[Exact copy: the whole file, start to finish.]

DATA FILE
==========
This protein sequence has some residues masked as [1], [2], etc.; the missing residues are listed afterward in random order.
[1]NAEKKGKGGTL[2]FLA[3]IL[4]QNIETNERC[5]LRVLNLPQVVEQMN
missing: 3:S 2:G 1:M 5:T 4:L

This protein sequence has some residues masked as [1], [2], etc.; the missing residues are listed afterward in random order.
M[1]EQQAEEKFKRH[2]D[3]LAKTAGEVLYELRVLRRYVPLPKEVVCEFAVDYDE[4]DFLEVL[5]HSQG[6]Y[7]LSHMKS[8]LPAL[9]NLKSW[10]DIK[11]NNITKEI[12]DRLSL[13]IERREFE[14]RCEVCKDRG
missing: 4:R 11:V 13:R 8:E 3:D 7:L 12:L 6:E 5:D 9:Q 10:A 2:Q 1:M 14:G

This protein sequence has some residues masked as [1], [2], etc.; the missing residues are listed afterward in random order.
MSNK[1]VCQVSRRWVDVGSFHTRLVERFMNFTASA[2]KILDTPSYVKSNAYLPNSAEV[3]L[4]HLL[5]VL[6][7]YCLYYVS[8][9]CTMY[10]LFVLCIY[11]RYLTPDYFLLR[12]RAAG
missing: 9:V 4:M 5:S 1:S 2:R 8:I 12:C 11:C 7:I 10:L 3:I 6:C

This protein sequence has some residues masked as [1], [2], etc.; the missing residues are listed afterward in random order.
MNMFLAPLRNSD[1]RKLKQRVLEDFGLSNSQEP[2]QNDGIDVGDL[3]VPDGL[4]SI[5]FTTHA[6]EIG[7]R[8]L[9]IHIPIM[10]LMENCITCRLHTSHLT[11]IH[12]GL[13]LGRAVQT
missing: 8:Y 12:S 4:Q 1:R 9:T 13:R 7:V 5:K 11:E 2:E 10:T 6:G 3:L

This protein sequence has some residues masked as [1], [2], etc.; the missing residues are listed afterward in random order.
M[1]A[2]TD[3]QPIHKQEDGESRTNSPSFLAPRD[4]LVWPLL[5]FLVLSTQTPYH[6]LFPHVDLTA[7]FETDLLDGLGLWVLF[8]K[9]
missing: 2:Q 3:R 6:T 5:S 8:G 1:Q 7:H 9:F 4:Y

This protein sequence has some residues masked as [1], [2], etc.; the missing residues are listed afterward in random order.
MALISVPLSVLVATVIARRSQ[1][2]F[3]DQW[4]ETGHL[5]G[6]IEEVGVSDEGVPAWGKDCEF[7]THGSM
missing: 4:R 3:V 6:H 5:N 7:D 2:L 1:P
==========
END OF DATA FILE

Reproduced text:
This protein sequence has some residues masked as [1], [2], etc.; the missing residues are listed afterward in random order.
[1]NAEKKGKGGTL[2]FLA[3]IL[4]QNIETNERC[5]LRVLNLPQVVEQMN
missing: 3:S 2:G 1:M 5:T 4:L

This protein sequence has some residues masked as [1], [2], etc.; the missing residues are listed afterward in random order.
M[1]EQQAEEKFKRH[2]D[3]LAKTAGEVLYELRVLRRYVPLPKEVVCEFAVDYDE[4]DFLEVL[5]HSQG[6]Y[7]LSHMKS[8]LPAL[9]NLKSW[10]DIK[11]NNITKEI[12]DRLSL[13]IERREFE[14]RCEVCKDRG
missing: 4:R 11:V 13:R 8:E 3:D 7:L 12:L 6:E 5:D 9:Q 10:A 2:Q 1:M 14:G

This protein sequence has some residues masked as [1], [2], etc.; the missing residues are listed afterward in random order.
MSNK[1]VCQVSRRWVDVGSFHTRLVERFMNFTASA[2]KILDTPSYVKSNAYLPNSAEV[3]L[4]HLL[5]VL[6][7]YCLYYVS[8][9]CTMY[10]LFVLCIY[11]RYLTPDYFLLR[12]RAAG
missing: 9:V 4:M 5:S 1:S 2:R 8:I 12:C 11:C 7:I 10:L 3:I 6:C

This protein sequence has some residues masked as [1], [2], etc.; the missing residues are listed afterward in random order.
MNMFLAPLRNSD[1]RKLKQRVLEDFGLSNSQEP[2]QNDGIDVGDL[3]VPDGL[4]SI[5]FTTHA[6]EIG[7]R[8]L[9]IHIPIM[10]LMENCITCRLHTSHLT[11]IH[12]GL[13]LGRAVQT
missing: 8:Y 12:S 4:Q 1:R 9:T 13:R 7:V 5:K 11:E 2:E 10:T 6:G 3:L

This protein sequence has some residues masked as [1], [2], etc.; the missing residues are listed afterward in random order.
M[1]A[2]TD[3]QPIHKQEDGESRTNSPSFLAPRD[4]LVWPLL[5]FLVLSTQTPYH[6]LFPHVDLTA[7]FETDLLDGLGLWVLF[8]K[9]
missing: 2:Q 3:R 6:T 5:S 8:G 1:Q 7:H 9:F 4:Y

This protein sequence has some residues masked as [1], [2], etc.; the missing residues are listed afterward in random order.
MALISVPLSVLVATVIARRSQ[1][2]F[3]DQW[4]ETGHL[5]G[6]IEEVGVSDEGVPAWGKDCEF[7]THGSM
missing: 4:R 3:V 6:H 5:N 7:D 2:L 1:P